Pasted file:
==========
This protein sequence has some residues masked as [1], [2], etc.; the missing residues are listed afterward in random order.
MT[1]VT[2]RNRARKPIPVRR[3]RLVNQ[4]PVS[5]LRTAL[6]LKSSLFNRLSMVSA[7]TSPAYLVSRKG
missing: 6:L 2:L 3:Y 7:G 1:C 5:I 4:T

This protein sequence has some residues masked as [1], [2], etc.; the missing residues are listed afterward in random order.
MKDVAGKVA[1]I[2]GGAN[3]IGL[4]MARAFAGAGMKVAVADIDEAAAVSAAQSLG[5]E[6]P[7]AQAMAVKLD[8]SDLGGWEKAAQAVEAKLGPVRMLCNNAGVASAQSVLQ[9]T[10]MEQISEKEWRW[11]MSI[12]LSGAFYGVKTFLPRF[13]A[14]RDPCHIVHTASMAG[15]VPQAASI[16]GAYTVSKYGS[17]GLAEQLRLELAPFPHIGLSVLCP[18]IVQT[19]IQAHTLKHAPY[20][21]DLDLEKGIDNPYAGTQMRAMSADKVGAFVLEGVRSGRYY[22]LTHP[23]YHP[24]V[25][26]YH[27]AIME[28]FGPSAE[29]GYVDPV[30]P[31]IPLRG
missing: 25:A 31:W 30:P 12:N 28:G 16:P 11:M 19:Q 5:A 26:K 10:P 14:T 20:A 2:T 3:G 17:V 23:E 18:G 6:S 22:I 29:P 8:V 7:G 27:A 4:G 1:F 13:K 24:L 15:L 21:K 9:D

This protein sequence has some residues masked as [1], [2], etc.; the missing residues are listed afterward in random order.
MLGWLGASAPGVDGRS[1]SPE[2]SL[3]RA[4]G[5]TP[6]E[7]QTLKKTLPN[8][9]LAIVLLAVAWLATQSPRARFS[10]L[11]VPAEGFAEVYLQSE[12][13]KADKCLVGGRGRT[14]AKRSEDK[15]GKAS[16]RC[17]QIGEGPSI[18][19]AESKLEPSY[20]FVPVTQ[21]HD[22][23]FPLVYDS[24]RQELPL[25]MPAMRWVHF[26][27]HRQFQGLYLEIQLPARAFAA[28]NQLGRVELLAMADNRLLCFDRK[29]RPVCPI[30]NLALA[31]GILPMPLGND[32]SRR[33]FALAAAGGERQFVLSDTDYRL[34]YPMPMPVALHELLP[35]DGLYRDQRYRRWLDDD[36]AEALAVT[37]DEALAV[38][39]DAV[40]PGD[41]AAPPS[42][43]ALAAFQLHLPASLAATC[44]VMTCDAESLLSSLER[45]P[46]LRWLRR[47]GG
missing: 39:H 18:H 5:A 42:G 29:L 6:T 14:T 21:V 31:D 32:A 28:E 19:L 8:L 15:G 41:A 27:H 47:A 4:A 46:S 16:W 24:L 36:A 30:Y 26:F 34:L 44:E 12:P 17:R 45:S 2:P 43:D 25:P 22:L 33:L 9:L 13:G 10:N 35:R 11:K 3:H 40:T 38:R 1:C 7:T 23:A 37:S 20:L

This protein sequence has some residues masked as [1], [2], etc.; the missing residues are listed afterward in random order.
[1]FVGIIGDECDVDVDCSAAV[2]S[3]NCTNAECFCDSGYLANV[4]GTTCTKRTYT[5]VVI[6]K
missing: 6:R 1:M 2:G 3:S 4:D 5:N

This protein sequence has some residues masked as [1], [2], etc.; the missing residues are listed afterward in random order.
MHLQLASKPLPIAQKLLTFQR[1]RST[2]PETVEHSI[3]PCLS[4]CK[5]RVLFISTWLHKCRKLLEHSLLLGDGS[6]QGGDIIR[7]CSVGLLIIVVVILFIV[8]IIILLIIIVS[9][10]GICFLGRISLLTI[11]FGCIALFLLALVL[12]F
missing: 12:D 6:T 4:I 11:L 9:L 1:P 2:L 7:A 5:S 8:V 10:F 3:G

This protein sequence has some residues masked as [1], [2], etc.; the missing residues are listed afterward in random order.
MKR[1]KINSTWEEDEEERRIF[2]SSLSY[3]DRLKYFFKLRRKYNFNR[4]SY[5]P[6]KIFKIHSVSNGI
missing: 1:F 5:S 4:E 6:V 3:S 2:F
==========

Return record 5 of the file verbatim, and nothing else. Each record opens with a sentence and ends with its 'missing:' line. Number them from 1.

This protein sequence has some residues masked as [1], [2], etc.; the missing residues are listed afterward in random order.
MHLQLASKPLPIAQKLLTFQR[1]RST[2]PETVEHSI[3]PCLS[4]CK[5]RVLFISTWLHKCRKLLEHSLLLGDGS[6]QGGDIIR[7]CSVGLLIIVVVILFIV[8]IIILLIIIVS[9][10]GICFLGRISLLTI[11]FGCIALFLLALVL[12]F
missing: 12:D 6:T 4:I 11:L 9:L 1:P 2:L 7:A 5:S 8:V 10:F 3:G